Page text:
October 22, 2021
Veterinary Health Center receives Rawhide Portable Corral as gift
A new gift is putting Kansas State University veterinarians "out to pasture," and the benefit is improved health care for livestock. The Rawhide Portable Corral company in Abilene recently made a special delivery to the livestock services team at the Veterinary Health Center at K-State.
Owners John and Mary (Kohman) McDonald delivered one of their portable corral systems as a gift to the College of Veterinary Medicine. John Kohman is the inventor of the product.
"The Rawhide Portable Corral system is a very generous donation that enables the Kansas State Veterinary Health Center to offer an additional service to our livestock clientele," said Bryan Weaver, clinical assistant professor. "This very functional system allows us to provide working facilities to our clients who may not have such facilities on site as needed to work a set of cattle. This increases our speed and efficiency of palpating and vaccinating cattle in the field, while also greatly improving safety for the cattle, client, veterinary staff and students."
"We donated a corral to the veterinary college because John and I want the students to get hands-on use of our equipment so they can see how they could possibly utilize the system in their practices in the future," said Mary McDonald, who graduated from Kansas State University in 1984 with a bachelor's degree in animal sciences and industry. "Our corrals are all over the country, and many of our customers are veterinarians. They like using a corral when they go on site."
Weaver said that the Rawhide Portable Corral system may be hauled to a given location at the time of a herd working or can be set up ahead of time to allow clients to use the corral system to catch cattle prior to veterinary team arrival.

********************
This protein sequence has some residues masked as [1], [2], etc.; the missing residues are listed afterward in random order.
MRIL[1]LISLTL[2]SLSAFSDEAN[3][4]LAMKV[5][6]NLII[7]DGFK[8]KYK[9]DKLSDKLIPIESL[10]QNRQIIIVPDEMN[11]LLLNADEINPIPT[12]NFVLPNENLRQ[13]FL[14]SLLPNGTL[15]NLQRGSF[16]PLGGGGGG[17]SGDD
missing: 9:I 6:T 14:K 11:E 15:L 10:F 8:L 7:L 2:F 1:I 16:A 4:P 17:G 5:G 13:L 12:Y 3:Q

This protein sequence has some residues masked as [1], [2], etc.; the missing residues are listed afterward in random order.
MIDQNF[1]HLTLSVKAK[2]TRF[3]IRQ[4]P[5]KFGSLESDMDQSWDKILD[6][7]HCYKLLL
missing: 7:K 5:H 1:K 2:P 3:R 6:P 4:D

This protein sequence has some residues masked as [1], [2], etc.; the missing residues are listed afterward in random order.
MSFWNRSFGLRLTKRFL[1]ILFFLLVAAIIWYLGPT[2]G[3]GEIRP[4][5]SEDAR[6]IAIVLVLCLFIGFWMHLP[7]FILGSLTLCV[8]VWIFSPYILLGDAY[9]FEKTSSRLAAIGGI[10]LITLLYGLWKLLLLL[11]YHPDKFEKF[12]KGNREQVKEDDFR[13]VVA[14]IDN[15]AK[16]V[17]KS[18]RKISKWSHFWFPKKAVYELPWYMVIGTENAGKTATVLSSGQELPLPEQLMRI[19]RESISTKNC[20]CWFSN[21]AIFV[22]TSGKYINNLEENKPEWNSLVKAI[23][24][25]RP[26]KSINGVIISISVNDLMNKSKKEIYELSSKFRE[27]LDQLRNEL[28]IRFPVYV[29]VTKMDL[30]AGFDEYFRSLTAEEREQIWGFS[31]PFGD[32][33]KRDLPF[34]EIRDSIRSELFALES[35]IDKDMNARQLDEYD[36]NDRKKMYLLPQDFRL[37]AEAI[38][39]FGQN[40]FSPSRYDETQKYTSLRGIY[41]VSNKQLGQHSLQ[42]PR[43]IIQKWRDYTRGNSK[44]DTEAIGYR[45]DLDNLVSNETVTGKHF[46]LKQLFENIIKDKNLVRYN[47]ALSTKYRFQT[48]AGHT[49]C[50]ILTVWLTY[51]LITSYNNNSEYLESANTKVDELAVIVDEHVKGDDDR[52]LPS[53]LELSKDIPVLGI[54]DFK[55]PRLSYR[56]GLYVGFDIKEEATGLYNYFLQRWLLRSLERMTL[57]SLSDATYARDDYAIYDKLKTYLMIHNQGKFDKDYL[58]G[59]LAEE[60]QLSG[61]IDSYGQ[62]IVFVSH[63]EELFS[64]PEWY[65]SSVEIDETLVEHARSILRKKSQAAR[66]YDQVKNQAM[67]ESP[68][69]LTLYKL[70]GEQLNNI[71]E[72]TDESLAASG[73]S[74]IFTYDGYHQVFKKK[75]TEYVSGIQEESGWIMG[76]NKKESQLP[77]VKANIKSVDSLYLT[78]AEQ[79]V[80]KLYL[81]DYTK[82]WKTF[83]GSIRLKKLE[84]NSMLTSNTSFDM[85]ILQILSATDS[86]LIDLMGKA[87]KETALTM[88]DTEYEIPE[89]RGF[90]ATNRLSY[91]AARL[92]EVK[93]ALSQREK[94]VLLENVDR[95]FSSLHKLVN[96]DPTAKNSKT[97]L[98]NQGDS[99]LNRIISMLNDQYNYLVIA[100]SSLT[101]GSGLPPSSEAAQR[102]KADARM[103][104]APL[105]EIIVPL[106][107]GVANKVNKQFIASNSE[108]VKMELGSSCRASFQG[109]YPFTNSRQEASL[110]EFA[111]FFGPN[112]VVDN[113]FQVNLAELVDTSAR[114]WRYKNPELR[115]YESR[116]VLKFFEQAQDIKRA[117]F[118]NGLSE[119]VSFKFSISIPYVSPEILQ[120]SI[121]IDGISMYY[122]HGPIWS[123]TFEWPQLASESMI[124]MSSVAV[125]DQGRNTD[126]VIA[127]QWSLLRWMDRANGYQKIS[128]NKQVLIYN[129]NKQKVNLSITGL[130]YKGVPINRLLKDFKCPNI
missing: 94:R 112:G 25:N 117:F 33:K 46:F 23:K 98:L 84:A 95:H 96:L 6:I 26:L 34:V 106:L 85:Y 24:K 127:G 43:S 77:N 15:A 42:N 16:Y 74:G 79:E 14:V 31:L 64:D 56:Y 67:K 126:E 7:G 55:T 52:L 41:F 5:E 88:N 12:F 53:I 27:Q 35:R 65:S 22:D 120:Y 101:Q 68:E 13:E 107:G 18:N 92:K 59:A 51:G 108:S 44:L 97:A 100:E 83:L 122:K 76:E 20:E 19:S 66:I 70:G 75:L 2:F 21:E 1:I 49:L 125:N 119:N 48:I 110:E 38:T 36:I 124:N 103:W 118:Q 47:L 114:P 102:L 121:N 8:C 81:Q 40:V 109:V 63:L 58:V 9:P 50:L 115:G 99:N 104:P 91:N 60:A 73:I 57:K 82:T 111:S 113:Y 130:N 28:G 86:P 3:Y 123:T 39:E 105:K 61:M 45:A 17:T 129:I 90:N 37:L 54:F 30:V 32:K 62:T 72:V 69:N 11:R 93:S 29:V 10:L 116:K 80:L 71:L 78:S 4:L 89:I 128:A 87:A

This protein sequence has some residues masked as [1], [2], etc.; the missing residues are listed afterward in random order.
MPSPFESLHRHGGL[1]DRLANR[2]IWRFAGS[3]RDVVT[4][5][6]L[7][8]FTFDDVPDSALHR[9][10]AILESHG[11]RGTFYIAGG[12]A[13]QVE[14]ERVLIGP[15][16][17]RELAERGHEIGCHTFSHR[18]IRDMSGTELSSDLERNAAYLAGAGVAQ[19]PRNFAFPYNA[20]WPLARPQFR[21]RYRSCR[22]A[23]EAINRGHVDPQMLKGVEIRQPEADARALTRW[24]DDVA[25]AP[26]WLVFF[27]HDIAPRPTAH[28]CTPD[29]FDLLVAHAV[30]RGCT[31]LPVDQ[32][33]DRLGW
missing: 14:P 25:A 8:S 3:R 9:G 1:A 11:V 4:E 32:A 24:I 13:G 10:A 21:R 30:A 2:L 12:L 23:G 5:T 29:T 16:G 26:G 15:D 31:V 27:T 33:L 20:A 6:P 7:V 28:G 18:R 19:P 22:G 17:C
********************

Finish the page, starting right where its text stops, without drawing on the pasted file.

"Clients may contact the VHC to schedule a farm call and request use of the Rawhide system at that time for an additional fee," Weaver said. "The portable corral also happens to be beneficial for our 'Junior Surgery Lab' organized by our lab manager, Gina Jensen."
The surgery laboratory course incorporates several species throughout the year, such as canine, feline, equine and bovine, which helps students build their general surgical knowledge and skills. Weaver said many of the large-animal-focused students look forward to a portion of the course Bovine C-section Lab.
"The Bovine C-section Lab takes place over multiple weeks and allows students the opportunity to develop skills in areas such as general livestock surgical principles, local anesthesia and pain management, obstetrics, neonatal calf resuscitation, colostrum management, post-op care of both mother and newborn," Weaver said. "This lab requires a great deal of planning in the year leading up to the main event as cows must be selected and bred nine months prior so that calves are vigorous at the time of delivery. These pregnancies must later be confirmed by palpation and ultrasound, and general herd health practices — vaccinations, deworming, etc. — performed to ensure a healthy cow and calf."
Weaver said the portable corral system offers greater flexibility while working cattle throughout the year and improves safety for students who will eventually perform the C-section procedure during these activities.
"Another unique educational opportunity for fourth-year veterinary students at the VHC is the advanced palpation rotation led by Dr. Shaun Huser," Weaver said. "For six weeks in the fall, three groups of students palpate over 3,000 head of cows and heifers to grow their pregnancy diagnosis skills in preparation for their first day after graduation from veterinary school. Similar to the other field services offered by the livestock services team at K-State, the Rawhide Portable Corral system allows our students to palpate more cows in a wider variety of settings, all while improving safety for the cattle, clients and students alike."